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Oregon Receives Low Rankings for Business from Tax Foundation

Wednesday, September 09, 2015

 

Oregon is decidedly not the best place in the United States to open or run a business, according to data released by the Tax Foundation last week.

The Foundation ranked each of the 50 states based on the taxes that different businesses pay in each state, including corporate taxes, property taxes and sales taxes in a study called Location Matters. Rather than produce an overall state rating, the states were ranked in six different business categories: Corporate Headquarters; Research and Development Headquarters; Retail Store; Capital-Intensive Manufacturing; Labor-Intensive Manufacturing; Call Center; and Distribution Center.

Sandra McDonough, President and CEO of the Portland Business Alliance, told GoLocal that rankings like these impact a state’s hiring and job creation numbers.

“We know being cost competitive is a major factor of job development in Oregon and regionally,” she said.

Oregon received mostly rankings in the mid-30’s. It was the 33rd ranked state for Call Centers and Labor Intensive Manufacturing; 35th for Capital-Intensive Manufacturing and 36th for Corporate Headquarters.

It received better marks on the retail side of business, finishing 18th in the country for R&D Headquarters; 17th for Retail Stores; and 13th for Distribution Centers.

Methodology and Reasoning

To devise the rankings, the Tax Foundation analyzed tax rates for both new and mature firms.

The Tax Foundation blames the poor rankings, particularly the Corporate Headquarters ranking, largely on the state’s high corporate tax rates.

For the Beaver State’s low rankings in manufacturing, the Tax Foundation faulted the state’s property tax plan.

“The state’s property tax extends to equipment, which can have a substantial impact, particularly on manufacturing firms,” the report said. “The state imposes a particularly high tax burden on the new labor-intensive manufacturing firm with an effective tax rate of 13.0 percent.”

Oregon’s higher ranking for retail divisions such as stores and R&D centers comes from its lack of sales tax. “Retail stores—and new operations in particular—have many business expenses generally subject to sales tax, and thus do well in a state without a sales tax,” the report said.

Neighboring States

Oregon ranked fairly well when compared with its fellow Pacific Northwest states. California was ranked below Oregon in the list for Corporate Headquarters (California finished 41st), Retail Store (30th), and both Capital-Intensive and Labor-Intensive Manufacturing (45th and 43rd, respectively). The Golden State bested Oregon in rankings for R&D Headquarters (12th), Distribution Centers (2nd) and Call Centers (1st).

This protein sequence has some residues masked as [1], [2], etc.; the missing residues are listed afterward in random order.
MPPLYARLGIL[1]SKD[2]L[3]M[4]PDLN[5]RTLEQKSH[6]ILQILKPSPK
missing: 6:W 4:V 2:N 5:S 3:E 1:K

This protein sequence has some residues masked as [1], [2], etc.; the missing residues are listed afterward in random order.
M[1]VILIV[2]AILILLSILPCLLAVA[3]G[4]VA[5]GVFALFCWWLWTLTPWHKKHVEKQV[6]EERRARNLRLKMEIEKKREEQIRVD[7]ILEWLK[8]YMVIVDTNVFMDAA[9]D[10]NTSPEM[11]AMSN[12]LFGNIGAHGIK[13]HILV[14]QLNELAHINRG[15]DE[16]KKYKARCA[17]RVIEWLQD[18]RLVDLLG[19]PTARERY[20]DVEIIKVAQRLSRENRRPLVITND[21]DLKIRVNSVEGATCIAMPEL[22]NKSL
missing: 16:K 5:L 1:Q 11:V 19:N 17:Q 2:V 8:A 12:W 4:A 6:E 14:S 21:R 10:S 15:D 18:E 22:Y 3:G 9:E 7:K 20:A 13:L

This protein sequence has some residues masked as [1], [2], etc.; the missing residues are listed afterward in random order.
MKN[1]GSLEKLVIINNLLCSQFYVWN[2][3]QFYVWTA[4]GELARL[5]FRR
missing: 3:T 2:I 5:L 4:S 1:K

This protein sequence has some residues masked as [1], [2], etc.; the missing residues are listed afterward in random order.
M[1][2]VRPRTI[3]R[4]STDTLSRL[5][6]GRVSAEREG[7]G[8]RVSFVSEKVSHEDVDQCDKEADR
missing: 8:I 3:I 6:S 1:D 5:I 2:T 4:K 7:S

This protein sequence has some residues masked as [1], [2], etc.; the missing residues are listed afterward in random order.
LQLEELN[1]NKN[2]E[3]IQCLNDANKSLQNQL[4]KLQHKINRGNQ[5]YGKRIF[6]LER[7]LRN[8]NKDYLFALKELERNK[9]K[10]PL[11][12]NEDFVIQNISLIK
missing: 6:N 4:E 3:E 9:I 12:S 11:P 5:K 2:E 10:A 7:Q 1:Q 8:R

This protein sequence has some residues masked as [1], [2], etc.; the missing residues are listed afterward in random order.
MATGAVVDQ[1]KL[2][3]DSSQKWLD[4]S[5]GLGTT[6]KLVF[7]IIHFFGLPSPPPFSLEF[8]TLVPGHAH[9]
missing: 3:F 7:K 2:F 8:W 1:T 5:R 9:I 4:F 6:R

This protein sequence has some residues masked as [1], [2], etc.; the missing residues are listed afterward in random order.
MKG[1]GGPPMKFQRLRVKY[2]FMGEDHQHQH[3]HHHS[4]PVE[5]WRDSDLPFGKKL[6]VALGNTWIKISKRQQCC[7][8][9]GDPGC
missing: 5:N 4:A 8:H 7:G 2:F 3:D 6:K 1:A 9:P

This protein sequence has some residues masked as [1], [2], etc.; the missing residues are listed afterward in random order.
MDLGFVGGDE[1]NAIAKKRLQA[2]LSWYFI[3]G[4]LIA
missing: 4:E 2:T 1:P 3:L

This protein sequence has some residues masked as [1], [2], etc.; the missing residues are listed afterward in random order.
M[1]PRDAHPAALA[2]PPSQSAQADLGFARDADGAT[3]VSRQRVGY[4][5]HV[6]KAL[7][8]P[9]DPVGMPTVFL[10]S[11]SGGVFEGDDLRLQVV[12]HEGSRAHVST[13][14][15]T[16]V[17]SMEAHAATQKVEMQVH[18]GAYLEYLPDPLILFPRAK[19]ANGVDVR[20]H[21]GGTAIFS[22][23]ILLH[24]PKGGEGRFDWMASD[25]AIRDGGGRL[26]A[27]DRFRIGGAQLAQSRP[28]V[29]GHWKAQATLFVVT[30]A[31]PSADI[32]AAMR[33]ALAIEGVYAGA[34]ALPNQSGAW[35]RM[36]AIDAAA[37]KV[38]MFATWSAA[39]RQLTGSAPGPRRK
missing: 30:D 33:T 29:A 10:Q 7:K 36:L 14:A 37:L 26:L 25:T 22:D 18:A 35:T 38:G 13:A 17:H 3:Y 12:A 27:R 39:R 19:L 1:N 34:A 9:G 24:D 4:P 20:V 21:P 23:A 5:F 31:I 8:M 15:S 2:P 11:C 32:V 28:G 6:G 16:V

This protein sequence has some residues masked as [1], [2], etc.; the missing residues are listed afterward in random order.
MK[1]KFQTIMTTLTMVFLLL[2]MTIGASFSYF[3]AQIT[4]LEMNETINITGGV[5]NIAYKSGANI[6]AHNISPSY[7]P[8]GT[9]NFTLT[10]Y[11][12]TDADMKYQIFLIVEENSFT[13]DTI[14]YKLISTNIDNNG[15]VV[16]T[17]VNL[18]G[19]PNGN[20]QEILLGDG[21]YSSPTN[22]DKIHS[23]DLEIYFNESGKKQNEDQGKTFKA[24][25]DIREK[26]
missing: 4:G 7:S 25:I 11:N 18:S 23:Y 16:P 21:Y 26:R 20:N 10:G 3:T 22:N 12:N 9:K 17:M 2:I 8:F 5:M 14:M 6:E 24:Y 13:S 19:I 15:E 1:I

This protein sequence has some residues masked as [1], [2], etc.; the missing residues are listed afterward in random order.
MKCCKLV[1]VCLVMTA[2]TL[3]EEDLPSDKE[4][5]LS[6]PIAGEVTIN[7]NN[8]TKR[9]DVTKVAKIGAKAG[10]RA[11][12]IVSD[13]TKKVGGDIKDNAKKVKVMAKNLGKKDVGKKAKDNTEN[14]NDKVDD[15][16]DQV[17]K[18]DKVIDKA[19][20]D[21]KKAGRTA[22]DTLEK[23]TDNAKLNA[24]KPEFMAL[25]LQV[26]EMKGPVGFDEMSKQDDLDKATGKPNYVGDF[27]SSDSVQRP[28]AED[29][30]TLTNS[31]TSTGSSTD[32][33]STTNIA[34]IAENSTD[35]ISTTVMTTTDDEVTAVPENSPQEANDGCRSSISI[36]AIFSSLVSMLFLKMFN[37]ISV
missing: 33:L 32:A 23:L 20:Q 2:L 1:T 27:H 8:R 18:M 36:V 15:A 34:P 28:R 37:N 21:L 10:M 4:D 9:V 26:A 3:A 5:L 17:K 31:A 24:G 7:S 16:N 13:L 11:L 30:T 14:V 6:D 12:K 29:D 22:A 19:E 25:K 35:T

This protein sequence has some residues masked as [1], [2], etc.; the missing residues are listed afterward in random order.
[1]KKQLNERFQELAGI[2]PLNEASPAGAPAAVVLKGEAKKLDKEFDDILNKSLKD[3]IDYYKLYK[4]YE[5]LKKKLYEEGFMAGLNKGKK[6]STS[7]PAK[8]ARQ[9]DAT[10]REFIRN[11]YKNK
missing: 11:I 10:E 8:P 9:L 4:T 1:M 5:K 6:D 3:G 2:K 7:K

Idaho struggled in the rankings, not receiving placement above 22nd in any category. Oregon was stronger in rankings all categories except for Corporate Headquarters, in which Idaho was ranked 25th.

Washington arguably finished the best of the four states, besting Oregon in five of the six categories. Oregon held an advantage only in rankings for Corporate Headquarters, where Washington finished 46th.

Education and Infastructure

John Taponga, President of ECONorthwest, told GoLocal he believes education is the key to improving Oregon's outlook. 

"First and foremost, we need to improve the reputation of our education system," Taponga said, "from kindergarten to high school, all the way to higher education."

He referenced Intel, which moved to Oregon in the 70's. He said they made that decision in part because of the strong reputation of not only higher education for the company's professionals, but quality elementary and high schools. 

Taponga also said there is a need for better communication between companies and potential employers about what skills are needed in the workforce. 

"People will talk about how they can't find jobs, while companies will tell you they have shortages," Taponga said. "Companies need to talk to schools, who need to talk to students about what skills they need to have."

McDonough, President and CEO of the Portland Business Alliance, said the group takes the report seriously, and thinks there are issues to address in the state’s economy. Specifically, McDonough said cost-competitive rankings like these show the need to keep costs low for business.

“We will work closely with partners to analyze this report’s findings,” McDonough said, “while looking especially at the cost structure in the Portland-metro area, so that we can work with policy makers to ensure Portland stays open to growing jobs.”

Taponga also said infrastructure needs to be improved, so that businesses can more easily move their goods. 

"They really need to go back to the drawing board," he said. "...We need not just repairs, but innovation on our roads."

 

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